9 Specimen Displacement Cause: Specimen is higher or lower than it should be (i.e., not at center of diffractometer circle or tangent to focusing circle)Effect: 2θ error defined by the following equation:(R is the radius of the diffractometer circle; s is the deviation from the correct position on the focusing circle measured as the difference between r and r’)Can be a significant cause of errors in 2θMore pronounced at low θ values (cosine function)Can produce asymmetric peak broadening at low angles (resembling axial divergence)2θ can be as much as 0.01º for each 15m of displacement at low anglesCan be caused by poor diffractometer alignment
10 Specimen Transparency Caused by diffraction occurring at depth within a thick specimenResults in 2θ related to effective penetration depth of the specimenThe error is defined: is dependent on mass and the x-ray wavelengthFor SiO2 and CuK, = 97.6/cm, or approx. 100/cm. Thus t0.5 thus is about 0.01 cm or 100 m.For high-density, high / materials (metals, alloys), t0.5 will be on the order of 10 mFor low-density organics, t0.5 will be on the order of 1,000 m, and a thick sample will induce very significant displacement errorsLoose packing of powders can add reduce density and thus increase t0.5where is the linear attenuation (a.k.a. linear absorption) coefficient for the x-ray wavelength, R is the radius of the diffractometer circle and 2 is in radiansDefines the working depth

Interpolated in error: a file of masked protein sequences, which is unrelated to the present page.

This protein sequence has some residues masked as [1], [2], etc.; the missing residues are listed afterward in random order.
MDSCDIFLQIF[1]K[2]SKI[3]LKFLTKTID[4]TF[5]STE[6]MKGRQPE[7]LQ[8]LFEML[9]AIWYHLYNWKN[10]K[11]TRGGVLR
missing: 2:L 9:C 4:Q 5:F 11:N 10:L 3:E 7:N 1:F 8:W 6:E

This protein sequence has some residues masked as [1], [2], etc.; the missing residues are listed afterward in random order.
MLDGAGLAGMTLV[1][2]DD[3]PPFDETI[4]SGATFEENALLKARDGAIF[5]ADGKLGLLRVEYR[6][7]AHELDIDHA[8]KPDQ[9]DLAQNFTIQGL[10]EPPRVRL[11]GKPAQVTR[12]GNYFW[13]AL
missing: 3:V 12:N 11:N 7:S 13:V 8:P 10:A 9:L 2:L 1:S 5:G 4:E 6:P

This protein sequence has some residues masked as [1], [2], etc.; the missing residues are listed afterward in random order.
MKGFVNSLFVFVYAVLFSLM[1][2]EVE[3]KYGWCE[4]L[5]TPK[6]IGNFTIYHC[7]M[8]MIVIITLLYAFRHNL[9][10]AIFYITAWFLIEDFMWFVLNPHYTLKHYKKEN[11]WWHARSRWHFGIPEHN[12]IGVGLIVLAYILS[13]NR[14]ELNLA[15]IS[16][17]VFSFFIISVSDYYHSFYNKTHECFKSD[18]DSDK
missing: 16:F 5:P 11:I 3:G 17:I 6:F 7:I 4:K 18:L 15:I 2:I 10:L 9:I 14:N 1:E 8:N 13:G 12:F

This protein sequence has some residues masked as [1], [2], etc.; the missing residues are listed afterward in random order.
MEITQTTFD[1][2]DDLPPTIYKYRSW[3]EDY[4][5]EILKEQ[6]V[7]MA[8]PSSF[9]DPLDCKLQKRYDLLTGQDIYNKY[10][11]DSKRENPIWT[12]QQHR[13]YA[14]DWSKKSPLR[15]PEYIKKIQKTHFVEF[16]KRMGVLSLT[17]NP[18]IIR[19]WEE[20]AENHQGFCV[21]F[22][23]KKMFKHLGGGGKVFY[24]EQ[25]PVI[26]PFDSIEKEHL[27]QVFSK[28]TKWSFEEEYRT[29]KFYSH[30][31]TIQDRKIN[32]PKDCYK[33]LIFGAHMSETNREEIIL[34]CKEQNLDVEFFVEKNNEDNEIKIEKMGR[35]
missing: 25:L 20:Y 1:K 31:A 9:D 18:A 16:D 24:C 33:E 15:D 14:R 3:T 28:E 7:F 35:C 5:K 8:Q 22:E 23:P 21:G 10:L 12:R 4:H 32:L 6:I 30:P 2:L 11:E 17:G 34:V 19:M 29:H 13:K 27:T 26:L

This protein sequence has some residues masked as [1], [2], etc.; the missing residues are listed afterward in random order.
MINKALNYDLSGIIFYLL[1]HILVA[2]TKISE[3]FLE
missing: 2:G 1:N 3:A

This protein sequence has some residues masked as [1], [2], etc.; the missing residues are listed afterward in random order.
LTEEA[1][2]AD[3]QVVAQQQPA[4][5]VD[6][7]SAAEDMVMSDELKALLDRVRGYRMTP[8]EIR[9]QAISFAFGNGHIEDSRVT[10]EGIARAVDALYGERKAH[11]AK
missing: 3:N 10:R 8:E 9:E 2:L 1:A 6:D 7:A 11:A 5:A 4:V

11 Specimen Thickness Bottom line for specimens is: Thin specimens Yield the best angular measurements (i.e. most accurate peak positions)Do not yield accurate intensity measurements (because of bad particle statistics)Tend to be more susceptible to preferred orientation effectsThick specimensCan yield good intensity measurements (better particle statistics, less susceptible to preferred orientation)Susceptible to angular measurement errors